While science and anecdotal evidence have shown the benefits of sunlight for alleviating skin eruptions associated with psoriasis, experts are cautious about saying the same is true for symptoms of psoriatic arthritis.

Sunlight stimulates the body’s production of vitamin D, a crucial nutrient in the healthy functioning of skin and bones.

Although there is a dearth of research on the effects of sun and water on psoriasis and psoriatic arthritis — so-called climate therapy — this hasn’t stopped the growth of spas throughout the world catering to patients with these and similar conditions. Spa facilities in the Canary Islands, on the Dead Sea and the Red Sea, and at numerous other locations cater to those with psoriasis or psoriatic arthritis.

Physicians and researchers generally stop short of recommending a permanent move to alleviate psoriasis symptoms, but the National Psoriasis Foundation does concede that a “warm, stable climate” might bring relief.

How Does Climate Help?

While spa visitors may report relief of their symptoms, the warm sun and ocean breezes do little to address the underlying disease process of psoriatic arthritis, cautions Yusuf Yazici, MD, a rheumatologist at the New York University Center for Musculoskeletal Care in New York City.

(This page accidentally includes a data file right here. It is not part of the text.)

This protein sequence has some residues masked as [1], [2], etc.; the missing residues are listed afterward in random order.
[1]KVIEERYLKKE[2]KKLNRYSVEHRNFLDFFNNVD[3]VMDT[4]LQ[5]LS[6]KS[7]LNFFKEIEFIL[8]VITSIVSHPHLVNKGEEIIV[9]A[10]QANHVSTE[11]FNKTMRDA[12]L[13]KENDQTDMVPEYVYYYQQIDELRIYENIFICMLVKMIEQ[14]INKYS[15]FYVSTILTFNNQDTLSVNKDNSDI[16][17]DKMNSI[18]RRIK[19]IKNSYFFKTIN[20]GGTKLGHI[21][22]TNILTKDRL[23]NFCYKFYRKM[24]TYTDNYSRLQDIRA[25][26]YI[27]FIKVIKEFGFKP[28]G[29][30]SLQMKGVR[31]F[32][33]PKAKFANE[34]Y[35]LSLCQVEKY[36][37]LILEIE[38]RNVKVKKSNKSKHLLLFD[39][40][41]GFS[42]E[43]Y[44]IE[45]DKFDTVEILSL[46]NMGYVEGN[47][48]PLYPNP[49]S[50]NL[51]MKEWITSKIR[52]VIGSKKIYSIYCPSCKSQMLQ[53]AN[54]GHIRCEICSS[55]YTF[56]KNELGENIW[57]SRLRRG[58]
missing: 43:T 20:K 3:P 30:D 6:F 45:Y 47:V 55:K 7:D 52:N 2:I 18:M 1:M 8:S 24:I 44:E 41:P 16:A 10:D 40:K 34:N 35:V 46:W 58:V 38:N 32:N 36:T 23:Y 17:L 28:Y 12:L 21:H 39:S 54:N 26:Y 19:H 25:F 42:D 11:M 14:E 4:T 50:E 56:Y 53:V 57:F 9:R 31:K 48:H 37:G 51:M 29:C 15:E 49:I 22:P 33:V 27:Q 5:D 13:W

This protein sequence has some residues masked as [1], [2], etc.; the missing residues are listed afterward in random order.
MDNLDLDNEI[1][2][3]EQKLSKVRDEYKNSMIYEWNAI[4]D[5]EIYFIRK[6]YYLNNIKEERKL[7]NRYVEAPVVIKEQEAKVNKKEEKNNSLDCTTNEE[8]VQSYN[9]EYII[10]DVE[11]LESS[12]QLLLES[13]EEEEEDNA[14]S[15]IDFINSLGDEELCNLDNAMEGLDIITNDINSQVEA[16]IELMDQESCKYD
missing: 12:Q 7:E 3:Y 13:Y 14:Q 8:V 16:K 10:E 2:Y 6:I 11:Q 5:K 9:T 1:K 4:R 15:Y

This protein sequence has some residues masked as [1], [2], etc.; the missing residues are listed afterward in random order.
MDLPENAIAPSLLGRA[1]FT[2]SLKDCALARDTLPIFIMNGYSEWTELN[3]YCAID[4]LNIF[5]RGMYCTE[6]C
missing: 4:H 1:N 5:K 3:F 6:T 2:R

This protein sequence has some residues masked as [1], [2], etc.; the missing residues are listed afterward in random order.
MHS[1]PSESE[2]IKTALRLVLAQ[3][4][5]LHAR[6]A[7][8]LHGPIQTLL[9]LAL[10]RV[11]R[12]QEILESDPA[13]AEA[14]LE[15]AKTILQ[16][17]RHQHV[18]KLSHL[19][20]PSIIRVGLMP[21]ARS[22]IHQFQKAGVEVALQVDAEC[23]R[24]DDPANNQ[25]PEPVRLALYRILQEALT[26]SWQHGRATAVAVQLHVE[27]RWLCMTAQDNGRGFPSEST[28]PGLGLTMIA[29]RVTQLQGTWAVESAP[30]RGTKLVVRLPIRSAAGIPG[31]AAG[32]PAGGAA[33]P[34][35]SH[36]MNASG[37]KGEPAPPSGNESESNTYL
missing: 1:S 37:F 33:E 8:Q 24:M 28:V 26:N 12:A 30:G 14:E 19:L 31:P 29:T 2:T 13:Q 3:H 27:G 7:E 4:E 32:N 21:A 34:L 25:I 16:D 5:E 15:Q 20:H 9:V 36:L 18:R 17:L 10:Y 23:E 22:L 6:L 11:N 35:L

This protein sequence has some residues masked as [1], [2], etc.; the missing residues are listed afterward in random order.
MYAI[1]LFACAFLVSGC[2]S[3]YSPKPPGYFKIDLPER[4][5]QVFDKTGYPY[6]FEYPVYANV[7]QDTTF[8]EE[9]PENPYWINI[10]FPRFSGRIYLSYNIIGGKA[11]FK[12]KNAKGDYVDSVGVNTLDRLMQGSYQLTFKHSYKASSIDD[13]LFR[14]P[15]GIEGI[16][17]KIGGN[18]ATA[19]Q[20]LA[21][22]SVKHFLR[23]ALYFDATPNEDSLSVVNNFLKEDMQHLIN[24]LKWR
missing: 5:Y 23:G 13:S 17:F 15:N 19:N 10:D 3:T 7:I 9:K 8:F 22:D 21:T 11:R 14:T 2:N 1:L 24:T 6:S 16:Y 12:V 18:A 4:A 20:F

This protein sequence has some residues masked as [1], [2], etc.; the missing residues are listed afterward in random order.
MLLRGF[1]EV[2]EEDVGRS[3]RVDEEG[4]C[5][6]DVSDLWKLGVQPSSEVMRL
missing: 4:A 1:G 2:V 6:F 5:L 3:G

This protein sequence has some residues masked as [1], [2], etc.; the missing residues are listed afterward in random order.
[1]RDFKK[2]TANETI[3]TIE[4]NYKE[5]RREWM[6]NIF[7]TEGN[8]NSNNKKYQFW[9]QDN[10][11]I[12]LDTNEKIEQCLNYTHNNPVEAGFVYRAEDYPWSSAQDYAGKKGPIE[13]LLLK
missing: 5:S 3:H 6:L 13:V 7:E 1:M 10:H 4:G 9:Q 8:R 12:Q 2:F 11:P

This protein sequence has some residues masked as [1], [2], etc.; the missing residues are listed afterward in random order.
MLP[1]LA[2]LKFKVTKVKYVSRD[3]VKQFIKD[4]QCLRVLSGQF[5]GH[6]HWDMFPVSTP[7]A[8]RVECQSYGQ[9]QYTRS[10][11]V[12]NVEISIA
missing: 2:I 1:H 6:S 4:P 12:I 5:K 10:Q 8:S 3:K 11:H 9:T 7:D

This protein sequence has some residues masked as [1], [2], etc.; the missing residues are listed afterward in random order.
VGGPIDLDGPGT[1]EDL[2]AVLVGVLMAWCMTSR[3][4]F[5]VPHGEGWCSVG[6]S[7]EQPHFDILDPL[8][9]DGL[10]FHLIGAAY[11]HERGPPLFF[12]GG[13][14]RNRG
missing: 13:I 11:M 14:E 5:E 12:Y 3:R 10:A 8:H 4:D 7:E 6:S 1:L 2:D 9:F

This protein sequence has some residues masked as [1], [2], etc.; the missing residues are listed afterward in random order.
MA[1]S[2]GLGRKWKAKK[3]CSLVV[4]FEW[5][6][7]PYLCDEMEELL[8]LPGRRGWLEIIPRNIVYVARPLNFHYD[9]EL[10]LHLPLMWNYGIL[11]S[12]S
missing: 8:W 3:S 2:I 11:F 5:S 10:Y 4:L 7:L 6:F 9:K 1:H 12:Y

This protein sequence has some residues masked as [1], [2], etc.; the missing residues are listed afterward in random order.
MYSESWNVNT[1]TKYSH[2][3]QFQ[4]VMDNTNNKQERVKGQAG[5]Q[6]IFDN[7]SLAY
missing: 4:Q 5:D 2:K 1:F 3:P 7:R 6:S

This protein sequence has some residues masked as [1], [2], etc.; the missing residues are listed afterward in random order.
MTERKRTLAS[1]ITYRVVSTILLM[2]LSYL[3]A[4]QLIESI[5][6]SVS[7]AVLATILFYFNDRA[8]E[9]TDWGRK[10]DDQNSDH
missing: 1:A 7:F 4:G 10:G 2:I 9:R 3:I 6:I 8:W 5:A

“Spas, if they work, are for tendinitis types of [conditions]. Psoriatic arthritis is a very serious immune system disease. Just as going to a spa doesn’t help diabetes, it doesn’t really help psoriatic arthritis,” Dr. Yazici says.

Arthritis patients may be tempted to move to a southern climate. But stress reduction, not improvement in arthritis per se, should be the goal of such a move, says Patience White, MD, a rheumatologist at George Washington University Medical Faculty Associates in Washington, DC.

“I’m not familiar with any good controlled trial that shows that a warm climate, or any climate for that matter, will affect the natural progression of the disease," says Dr. White. "Go south if you think your whole quality of life would be better, but you’ve still got to go to your doctor and get treated."

Lifestyle Changes

Even if you don't seek out a better climate, you can help alleviate psoriatic arthritis symptoms by watching your diet, maintaining your weight to avoid stressing arthritic joints, and getting regular moderate exercise, Yazici says. These lifestyle changes are particularly important because psoriasis may encourage fat tissue to release cytokines, which are small molecules that exacerbate arthritis inflammation.

Though climate therapy for psoriatic arthritis is not a medically proven treatment, it may benefit you in other social and emotional ways. Check with your doctor, and make sure you take precautions to protect yourself from too much sun exposure.